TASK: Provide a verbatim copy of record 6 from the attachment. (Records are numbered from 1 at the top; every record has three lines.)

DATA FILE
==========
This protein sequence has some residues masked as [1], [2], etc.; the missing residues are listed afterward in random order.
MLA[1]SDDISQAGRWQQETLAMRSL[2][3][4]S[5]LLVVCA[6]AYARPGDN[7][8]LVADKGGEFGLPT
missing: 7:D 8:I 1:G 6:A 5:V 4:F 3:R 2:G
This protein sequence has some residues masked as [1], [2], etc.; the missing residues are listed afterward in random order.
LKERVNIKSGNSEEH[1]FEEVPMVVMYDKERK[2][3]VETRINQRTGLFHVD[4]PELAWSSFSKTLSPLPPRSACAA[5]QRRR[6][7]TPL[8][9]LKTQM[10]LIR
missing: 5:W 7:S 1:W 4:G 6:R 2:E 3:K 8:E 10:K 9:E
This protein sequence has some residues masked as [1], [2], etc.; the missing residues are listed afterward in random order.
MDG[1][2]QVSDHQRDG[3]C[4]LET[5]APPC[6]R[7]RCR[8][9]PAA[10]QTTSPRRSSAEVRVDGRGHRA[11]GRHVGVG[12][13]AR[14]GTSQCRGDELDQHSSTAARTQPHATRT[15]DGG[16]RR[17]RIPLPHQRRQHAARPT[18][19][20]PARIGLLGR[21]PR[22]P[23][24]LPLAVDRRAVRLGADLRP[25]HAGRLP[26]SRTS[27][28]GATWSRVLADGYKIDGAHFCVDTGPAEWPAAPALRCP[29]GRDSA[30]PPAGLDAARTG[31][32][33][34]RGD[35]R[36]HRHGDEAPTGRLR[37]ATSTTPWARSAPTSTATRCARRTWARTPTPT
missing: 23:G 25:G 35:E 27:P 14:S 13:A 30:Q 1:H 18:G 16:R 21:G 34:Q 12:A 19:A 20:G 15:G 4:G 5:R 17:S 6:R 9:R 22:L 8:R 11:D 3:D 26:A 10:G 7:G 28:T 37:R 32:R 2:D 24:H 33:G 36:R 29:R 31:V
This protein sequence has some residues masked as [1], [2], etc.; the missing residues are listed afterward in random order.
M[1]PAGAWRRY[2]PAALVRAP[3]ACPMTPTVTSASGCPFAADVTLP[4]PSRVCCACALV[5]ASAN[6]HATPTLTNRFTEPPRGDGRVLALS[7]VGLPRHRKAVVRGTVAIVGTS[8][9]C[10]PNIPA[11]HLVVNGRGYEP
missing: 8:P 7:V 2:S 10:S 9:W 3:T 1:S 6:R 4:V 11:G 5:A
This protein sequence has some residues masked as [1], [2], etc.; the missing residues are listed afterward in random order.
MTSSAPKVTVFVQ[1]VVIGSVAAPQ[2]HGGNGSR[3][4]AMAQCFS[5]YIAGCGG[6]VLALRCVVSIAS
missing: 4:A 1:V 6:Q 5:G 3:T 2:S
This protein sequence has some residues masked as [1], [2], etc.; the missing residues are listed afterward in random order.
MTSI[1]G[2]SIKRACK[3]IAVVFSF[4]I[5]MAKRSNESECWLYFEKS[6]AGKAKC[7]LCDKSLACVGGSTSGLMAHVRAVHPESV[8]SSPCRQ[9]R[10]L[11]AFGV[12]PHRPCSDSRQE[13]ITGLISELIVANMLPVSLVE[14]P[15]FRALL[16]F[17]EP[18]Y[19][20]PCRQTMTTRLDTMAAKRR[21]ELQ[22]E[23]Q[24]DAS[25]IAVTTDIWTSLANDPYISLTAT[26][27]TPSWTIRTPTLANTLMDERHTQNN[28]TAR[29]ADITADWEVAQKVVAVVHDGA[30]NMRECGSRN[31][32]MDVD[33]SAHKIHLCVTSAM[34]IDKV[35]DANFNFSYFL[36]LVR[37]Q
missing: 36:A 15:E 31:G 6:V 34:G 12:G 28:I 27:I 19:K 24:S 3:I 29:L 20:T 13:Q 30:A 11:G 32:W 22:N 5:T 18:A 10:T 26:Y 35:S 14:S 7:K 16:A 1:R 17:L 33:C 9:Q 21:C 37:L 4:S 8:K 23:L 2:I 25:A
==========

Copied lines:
This protein sequence has some residues masked as [1], [2], etc.; the missing residues are listed afterward in random order.
MTSI[1]G[2]SIKRACK[3]IAVVFSF[4]I[5]MAKRSNESECWLYFEKS[6]AGKAKC[7]LCDKSLACVGGSTSGLMAHVRAVHPESV[8]SSPCRQ[9]R[10]L[11]AFGV[12]PHRPCSDSRQE[13]ITGLISELIVANMLPVSLVE[14]P[15]FRALL[16]F[17]EP[18]Y[19][20]PCRQTMTTRLDTMAAKRR[21]ELQ[22]E[23]Q[24]DAS[25]IAVTTDIWTSLANDPYISLTAT[26][27]TPSWTIRTPTLANTLMDERHTQNN[28]TAR[29]ADITADWEVAQKVVAVVHDGA[30]NMRECGSRN[31][32]MDVD[33]SAHKIHLCVTSAM[34]IDKV[35]DANFNFSYFL[36]LVR[37]Q
missing: 36:A 15:E 31:G 6:V 34:G 12:G 28:I 27:I 19:K 24:S 3:I 29:L 20:T 13:Q 30:A 11:G 32:W 22:N 5:T 18:A 10:T 26:Y 35:S 14:S 7:K 16:A 1:R 17:L 33:C 9:Q 21:C 37:L 4:S 8:K 23:L 2:I 25:A